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Is Self Healing Concrete the End to Cracks?

As a country, we spend a huge amount of money on maintaining infrastructure, from the roads we drive along to the bridges we walk across.

 

But what if we told you that one day, it would be possible for cracks in the road to heal themselves?

 

The end to Cracks in Concrete?

 

  • Developments in the UK

 

Abir Al-Tabbaa, a professor of Geotechnical Engineering at the University of Cambridge, has been leading the research team working on the development of self-healing concrete. According to Al-Tabbaa, these self-healing materials can sense that damage that has been done and mend the cracks without external intervention.

 

In a bid to improve the concrete construction industry, The Department of Engineering’s Geotechnical and Environmental Research Group has started to develop microcapsules that contain healing agents. Once a crack begins to emerge, the microcapsules rupture, resulting in their payload being released, enabling stabilization to occur within the material.

 

Researchers in Cambridge have been using a Dolomite Microfluidics system since 2014. Since then, they have discovered that microfluidics offer more control over particle size and composition, as opposed to conventional emulsification polymerization techniques.

 

Using the Dolomite system, researchers have managed to create functionalized microcapsules that have thinner shell walls, higher core retention and bind more strongly to the cement matrix, collectively improving their self-healing properties.

 

The research is being funded under an RM4L programme grant that has been supported with a £4.9million investment from the Engineering and Physical Sciences Research Council (EPSRC). Prior to this, the EPSRC funded a similar project which led to major advances in the development of transformative construction materials. As a result, the UK’s first ever self-healing concrete full-scale trials began. Subsequently, five retaining walls were installed on the A465, with Costain, the main contractor and strategic partner of the RM4L programme grant, facilitating it.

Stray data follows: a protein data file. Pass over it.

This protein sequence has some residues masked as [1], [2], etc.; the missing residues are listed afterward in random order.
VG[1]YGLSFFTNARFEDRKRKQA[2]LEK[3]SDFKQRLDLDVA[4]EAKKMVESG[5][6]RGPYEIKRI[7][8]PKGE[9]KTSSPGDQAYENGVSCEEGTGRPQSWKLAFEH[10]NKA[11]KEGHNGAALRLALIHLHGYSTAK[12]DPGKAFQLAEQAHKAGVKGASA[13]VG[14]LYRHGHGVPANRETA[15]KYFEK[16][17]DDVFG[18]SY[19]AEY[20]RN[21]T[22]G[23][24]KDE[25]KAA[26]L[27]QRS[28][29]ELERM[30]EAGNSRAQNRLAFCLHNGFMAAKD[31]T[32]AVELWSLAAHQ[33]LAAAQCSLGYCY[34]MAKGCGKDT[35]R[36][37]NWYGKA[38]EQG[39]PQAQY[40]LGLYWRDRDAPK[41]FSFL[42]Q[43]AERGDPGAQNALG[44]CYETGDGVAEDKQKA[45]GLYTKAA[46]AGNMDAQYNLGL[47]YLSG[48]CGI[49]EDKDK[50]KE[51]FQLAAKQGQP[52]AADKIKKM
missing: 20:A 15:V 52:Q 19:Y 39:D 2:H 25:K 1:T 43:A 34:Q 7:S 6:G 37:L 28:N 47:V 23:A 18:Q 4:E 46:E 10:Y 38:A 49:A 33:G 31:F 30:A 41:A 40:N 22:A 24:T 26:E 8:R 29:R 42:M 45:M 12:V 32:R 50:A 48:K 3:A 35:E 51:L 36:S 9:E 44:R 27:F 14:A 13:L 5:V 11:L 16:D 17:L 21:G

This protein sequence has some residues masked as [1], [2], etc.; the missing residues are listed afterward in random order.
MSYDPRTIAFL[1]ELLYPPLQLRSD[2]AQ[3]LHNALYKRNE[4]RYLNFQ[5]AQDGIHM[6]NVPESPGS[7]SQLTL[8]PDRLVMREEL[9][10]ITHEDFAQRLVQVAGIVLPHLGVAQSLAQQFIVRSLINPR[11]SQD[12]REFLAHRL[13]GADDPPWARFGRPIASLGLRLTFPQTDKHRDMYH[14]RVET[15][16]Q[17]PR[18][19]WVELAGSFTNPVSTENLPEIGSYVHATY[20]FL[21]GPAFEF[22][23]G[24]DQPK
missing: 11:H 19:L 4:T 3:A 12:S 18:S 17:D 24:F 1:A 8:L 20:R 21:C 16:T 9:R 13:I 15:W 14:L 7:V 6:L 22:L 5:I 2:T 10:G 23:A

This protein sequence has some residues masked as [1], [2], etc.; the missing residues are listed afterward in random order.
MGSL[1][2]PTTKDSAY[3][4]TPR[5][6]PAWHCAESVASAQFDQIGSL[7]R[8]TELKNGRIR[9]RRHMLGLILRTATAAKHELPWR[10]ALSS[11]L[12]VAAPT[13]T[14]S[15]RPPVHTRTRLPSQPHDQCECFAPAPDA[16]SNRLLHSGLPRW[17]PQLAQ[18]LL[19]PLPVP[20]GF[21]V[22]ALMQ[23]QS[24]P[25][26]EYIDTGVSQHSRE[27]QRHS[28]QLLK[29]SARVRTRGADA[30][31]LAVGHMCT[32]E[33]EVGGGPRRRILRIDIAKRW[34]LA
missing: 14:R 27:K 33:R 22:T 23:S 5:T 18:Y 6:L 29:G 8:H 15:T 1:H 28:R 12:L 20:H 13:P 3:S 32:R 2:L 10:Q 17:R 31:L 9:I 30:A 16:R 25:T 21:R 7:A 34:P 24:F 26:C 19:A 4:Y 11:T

• Self-healing Fungi Concrete in the USA

 

Researchers in the USA are using Fungi to help create self-healing concrete. Professors Guangwen Zhou, Congrui Jin and David Davies, all from Binghamton University, New York, together with professor Ning Zhand from Rutgers University, New Jersey, discovered that the Trichoderma reesei fungus could be the key to self-healing concrete.

 

Once the nutrients and fungal spores are placed into the concrete matrix, cracking occurs, oxygen and water will then find their way in and the previously dormant fungal spores will germinate and precipitate calcium carbonate to heal the cracks.

 

As the research is still in the early stages, improvements need to be made in terms of the survivability of the fungus within the harsh environment of concrete. However, with adjustments, the fungus will eventually be able to effectively mend the cracks.

 

 

  • The Benefits of Self-healing Concrete  

 

Self-healing concrete could be the start of a new age for the construction industry, combining nature with construction. Nature provides us with functionality for free, such as fungus.

 

Once the developments progress to a point where self-healing concrete can be put into mainstream circulation, it will decrease the cost of infrastructure and building maintenance. Construction workers will be allocated more time and have a bigger budget to build new infrastructure as opposed to constantly working to maintain old roads and buildings.

 

 

  • What it Means for Construction Today

 

According to HealCON, the annual maintenance cost for essential infrastructure in the EU reaches £4.2billion a year. This figure is unlikely to decrease any time soon. With self-healing concrete currently being able to mend cracks up to 0.8mm wide, it’s an expensive investment as the technology stands today.

 

On average, a cubic metre of concrete would cost approximately £60, whereas self-healing concrete would cost around £85. Cost will always be a major factor when it comes to mainstreaming self-healing concrete, therefore, it’s likely that the construction industry won’t see the benefits for a number of years.

 

 

Here at Concrete Drilling Services, we’re committed to ensuring a better future for us all. We always stay on the cutting edge of concrete innovation. We believe it’s of fundamental importance to produce concrete and undertake our services in the most eco-friendly way possible. For more information, or to enquire about any of our extensive range of services, give our friendly team a call today.

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